On Monday, fire and police in Paris reported that Notre Dame Cathedral was on fire. Early pictures and videos posted online show what appears to be a major conflagration engulfing a portion of the 800-year-old building.
Emmanuel Gregoire, deputy mayor of Paris, confirmed the inferno in a tweet, warning people to stay away from the area. And the Paris fire department reports that a major operation to fight the fire is underway. In pictures and videos posted online, the bell towers and spire are seen engulfed in flames and smoke.
Paris Mayor Anne Hidalgo described the fire as “terrible” and said firefighters are working to control it. “A terrible fire is underway at Notre Dame Cathedral in Paris. The fire brigade are trying to control the fire. We are mobilized locally in close connection with church authorities. I ask everyone to respect the security perimeter,” she tweeted.
French Interior Minister Christophe Castaner tweetd, “Support and solidarity with @PompiersParis (fire brigade) mobilized to save our common heritage, in the heart of Paris. An exceptional force was deployed by the @prefpolice (Paris police) to neutralize this violent fire. I share the immense emotion of the Parisians.”
But, firefighters are having difficulty reaching the fire, due to the heat and size of the fire.
As of this writing the fire is continuing to grow and the roof and spire have collapsed. The damage at this point is already irreparable. If the fire continues at this rate, there may be nothing left of the cathedral within hours. No injuries have yet been reported.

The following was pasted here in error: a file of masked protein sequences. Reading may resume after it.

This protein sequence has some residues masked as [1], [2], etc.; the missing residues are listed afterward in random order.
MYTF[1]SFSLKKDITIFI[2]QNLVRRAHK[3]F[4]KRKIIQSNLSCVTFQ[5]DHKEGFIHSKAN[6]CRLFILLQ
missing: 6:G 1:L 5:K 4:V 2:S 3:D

In the United States, Vice President Mike Pence tweeted, “Notre Dame is an iconic symbol of faith to people all over the world — and it is heartbreaking to see a house of God in flames. Our thoughts and prayers are with the firefighters on the scene and all the people of Paris.”
The cause of the fire is not known, but it is possibly related to a major restoration project that was ongoing when the fire broke out. Sixteen copper statues — including those of the Apostles — were removed from Notre Dame Cathedral on Thursday as part of that restoration project.
In preparation of Holy Week, Paris is heavily populated by tourists this week. The cathedral — which was mostly built between 1160 and 1260 — is a favorite for many tourists visiting the city. As the cathedral of the Archdiocese of Paris, and considered to be one of the best examples of French Gothic architecture, Notre Dame (French for “Our Lady”) has been the most visited monument in Paris — drawing between 12 and 13 million tourists a year.
After today, it may be no more.
This is a developing story, and The New American will keep our readers posted as it continues to develop.
Photo of Notre Dame Cathedral burning: AP Images